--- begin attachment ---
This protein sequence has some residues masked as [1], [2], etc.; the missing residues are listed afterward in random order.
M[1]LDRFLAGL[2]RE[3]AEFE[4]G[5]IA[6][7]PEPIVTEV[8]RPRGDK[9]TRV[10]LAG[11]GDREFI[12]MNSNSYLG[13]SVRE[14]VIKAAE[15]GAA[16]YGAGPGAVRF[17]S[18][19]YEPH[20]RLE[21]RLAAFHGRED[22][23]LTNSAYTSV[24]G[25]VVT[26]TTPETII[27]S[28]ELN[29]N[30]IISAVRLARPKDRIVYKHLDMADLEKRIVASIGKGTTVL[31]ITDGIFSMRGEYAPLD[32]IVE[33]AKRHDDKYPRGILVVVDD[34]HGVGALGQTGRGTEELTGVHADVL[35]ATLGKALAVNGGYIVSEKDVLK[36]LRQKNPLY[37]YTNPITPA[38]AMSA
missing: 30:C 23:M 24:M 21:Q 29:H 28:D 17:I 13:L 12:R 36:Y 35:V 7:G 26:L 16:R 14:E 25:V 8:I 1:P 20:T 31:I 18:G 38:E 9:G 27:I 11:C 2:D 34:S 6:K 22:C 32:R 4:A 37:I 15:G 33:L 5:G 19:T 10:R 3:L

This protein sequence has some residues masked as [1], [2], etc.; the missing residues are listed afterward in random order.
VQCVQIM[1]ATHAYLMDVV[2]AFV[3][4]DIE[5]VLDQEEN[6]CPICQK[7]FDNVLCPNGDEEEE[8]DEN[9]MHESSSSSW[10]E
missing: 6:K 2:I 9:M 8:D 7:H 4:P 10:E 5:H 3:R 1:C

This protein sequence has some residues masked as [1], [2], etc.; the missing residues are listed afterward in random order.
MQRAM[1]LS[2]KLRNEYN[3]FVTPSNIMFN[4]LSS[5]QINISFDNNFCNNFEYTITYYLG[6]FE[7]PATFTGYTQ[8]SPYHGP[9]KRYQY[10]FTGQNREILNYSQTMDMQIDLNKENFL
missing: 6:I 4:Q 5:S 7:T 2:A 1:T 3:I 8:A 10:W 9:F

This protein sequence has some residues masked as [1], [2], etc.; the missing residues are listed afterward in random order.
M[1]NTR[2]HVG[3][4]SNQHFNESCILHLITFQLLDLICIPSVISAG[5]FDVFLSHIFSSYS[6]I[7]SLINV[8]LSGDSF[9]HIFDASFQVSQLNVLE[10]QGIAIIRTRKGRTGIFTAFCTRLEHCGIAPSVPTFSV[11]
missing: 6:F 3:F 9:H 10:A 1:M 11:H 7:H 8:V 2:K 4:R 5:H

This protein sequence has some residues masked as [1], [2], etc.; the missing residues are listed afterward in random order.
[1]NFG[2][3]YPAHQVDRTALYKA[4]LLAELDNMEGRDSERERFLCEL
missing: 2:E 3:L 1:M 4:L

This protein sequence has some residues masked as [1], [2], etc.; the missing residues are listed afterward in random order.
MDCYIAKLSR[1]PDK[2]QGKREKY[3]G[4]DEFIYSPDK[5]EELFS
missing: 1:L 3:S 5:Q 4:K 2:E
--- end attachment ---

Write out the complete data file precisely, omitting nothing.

This protein sequence has some residues masked as [1], [2], etc.; the missing residues are listed afterward in random order.
M[1]LDRFLAGL[2]RE[3]AEFE[4]G[5]IA[6][7]PEPIVTEV[8]RPRGDK[9]TRV[10]LAG[11]GDREFI[12]MNSNSYLG[13]SVRE[14]VIKAAE[15]GAA[16]YGAGPGAVRF[17]S[18][19]YEPH[20]RLE[21]RLAAFHGRED[22][23]LTNSAYTSV[24]G[25]VVT[26]TTPETII[27]S[28]ELN[29]N[30]IISAVRLARPKDRIVYKHLDMADLEKRIVASIGKGTTVL[31]ITDGIFSMRGEYAPLD[32]IVE[33]AKRHDDKYPRGILVVVDD[34]HGVGALGQTGRGTEELTGVHADVL[35]ATLGKALAVNGGYIVSEKDVLK[36]LRQKNPLY[37]YTNPITPA[38]AMSA
missing: 30:C 23:M 24:M 21:Q 29:H 28:D 17:I 13:L 12:R 36:Y 35:V 7:G 26:L 16:R 14:E 25:V 8:I 1:P 20:T 31:I 18:G 38:E 9:G 27:I 11:C 2:D 34:S 6:K 22:C 32:R 4:A 37:I 15:G 33:L 5:G 19:T 10:R 3:L

This protein sequence has some residues masked as [1], [2], etc.; the missing residues are listed afterward in random order.
VQCVQIM[1]ATHAYLMDVV[2]AFV[3][4]DIE[5]VLDQEEN[6]CPICQK[7]FDNVLCPNGDEEEE[8]DEN[9]MHESSSSSW[10]E
missing: 6:K 2:I 9:M 8:D 7:H 4:P 10:E 5:H 3:R 1:C

This protein sequence has some residues masked as [1], [2], etc.; the missing residues are listed afterward in random order.
MQRAM[1]LS[2]KLRNEYN[3]FVTPSNIMFN[4]LSS[5]QINISFDNNFCNNFEYTITYYLG[6]FE[7]PATFTGYTQ[8]SPYHGP[9]KRYQY[10]FTGQNREILNYSQTMDMQIDLNKENFL
missing: 6:I 4:Q 5:S 7:T 2:A 1:T 3:I 8:A 10:W 9:F

This protein sequence has some residues masked as [1], [2], etc.; the missing residues are listed afterward in random order.
M[1]NTR[2]HVG[3][4]SNQHFNESCILHLITFQLLDLICIPSVISAG[5]FDVFLSHIFSSYS[6]I[7]SLINV[8]LSGDSF[9]HIFDASFQVSQLNVLE[10]QGIAIIRTRKGRTGIFTAFCTRLEHCGIAPSVPTFSV[11]
missing: 6:F 3:F 9:H 10:A 1:M 11:H 7:H 8:V 2:K 4:R 5:H

This protein sequence has some residues masked as [1], [2], etc.; the missing residues are listed afterward in random order.
[1]NFG[2][3]YPAHQVDRTALYKA[4]LLAELDNMEGRDSERERFLCEL
missing: 2:E 3:L 1:M 4:L

This protein sequence has some residues masked as [1], [2], etc.; the missing residues are listed afterward in random order.
MDCYIAKLSR[1]PDK[2]QGKREKY[3]G[4]DEFIYSPDK[5]EELFS
missing: 1:L 3:S 5:Q 4:K 2:E